I went out for dinner with my four year old daughter tonight and at one point it occurred to me that if she had been telling anyone else the story she was reciting to me, they would stare blankly and look for help. To me, however, it made complete sense why the hamburger would eat the bear and then drink some chocolate milk. It’s my job as her father to understand her creative mind and to help foster that creativity by showing her that I am truly interested in the things she has to say. And I very much am.
This past weekend, my six year old son finished fourth place in his karate tournament, even though his dad thought he should have finished higher. I know how hard he worked leading up to it and I was so proud that instead of being disappointed, as I expected he might be, he was all smiles and said he did his very best and was happy with his performance. As a dad, one of my toughest challenges has been finding the balance between preparing them for life’s competitive nature, while also teaching them that winning isn’t everything. Karate was a victory regardless of what the final results said.
The main thing that being a father has taught me is that you are never done learning. It’s easy to ride a bike now that I’ve done it, but teaching my child to ride a bike is a completely different process. The same goes for teaching them how to read, sing, play baseball, skip rope, tie their shoes and almost every other task that I take for granted. My role as a father is quite literally to teach them everything they know, while also giving them the freedom to make mistakes and learn a few lessons on their own. Oh, and I’ve checked but there is no manual for any of this.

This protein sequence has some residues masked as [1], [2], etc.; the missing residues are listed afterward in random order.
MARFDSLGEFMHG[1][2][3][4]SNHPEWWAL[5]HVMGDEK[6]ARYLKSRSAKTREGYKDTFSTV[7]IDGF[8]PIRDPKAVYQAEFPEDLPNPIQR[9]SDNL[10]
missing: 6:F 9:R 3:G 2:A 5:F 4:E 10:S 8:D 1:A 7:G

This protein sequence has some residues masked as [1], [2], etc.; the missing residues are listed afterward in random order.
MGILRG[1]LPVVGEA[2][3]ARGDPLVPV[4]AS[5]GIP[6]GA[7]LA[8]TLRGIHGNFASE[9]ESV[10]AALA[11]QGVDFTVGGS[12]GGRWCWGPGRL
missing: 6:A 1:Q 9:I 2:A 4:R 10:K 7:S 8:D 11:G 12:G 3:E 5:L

Perfection and parenting are two words that do not play nicely together. There are many days where I feel like I haven’t done my best, however I’ve learned that in order to be an effective parent, guilt is best left out of the equation. The ups and downs of being a dad are what drive me to want to be a better parent and person, and I wouldn’t trade the imperfections for anything in the world.
At the end of the day, my mission as dad is simple. Of all the lessons I want to teach my children, Honesty, Compassion, Humility and Love for one’s self are the most important for me. I figure if I can do a great job of turning them into respectful people, the other pieces will fall into place for them. After all, these are the lessons my father taught me before he left us and I am pretty happy with the person I have become because of him.
BIO: Chris Read is a father to two children, ages 6 and 4, and husband to an amazing wife. Chris writes the blog, Canadian Dad, hosts the Creative Minds Podcast and recently launched a new project called, Kindness Canada. You can find Chris on twitter@CanadianDadBlog.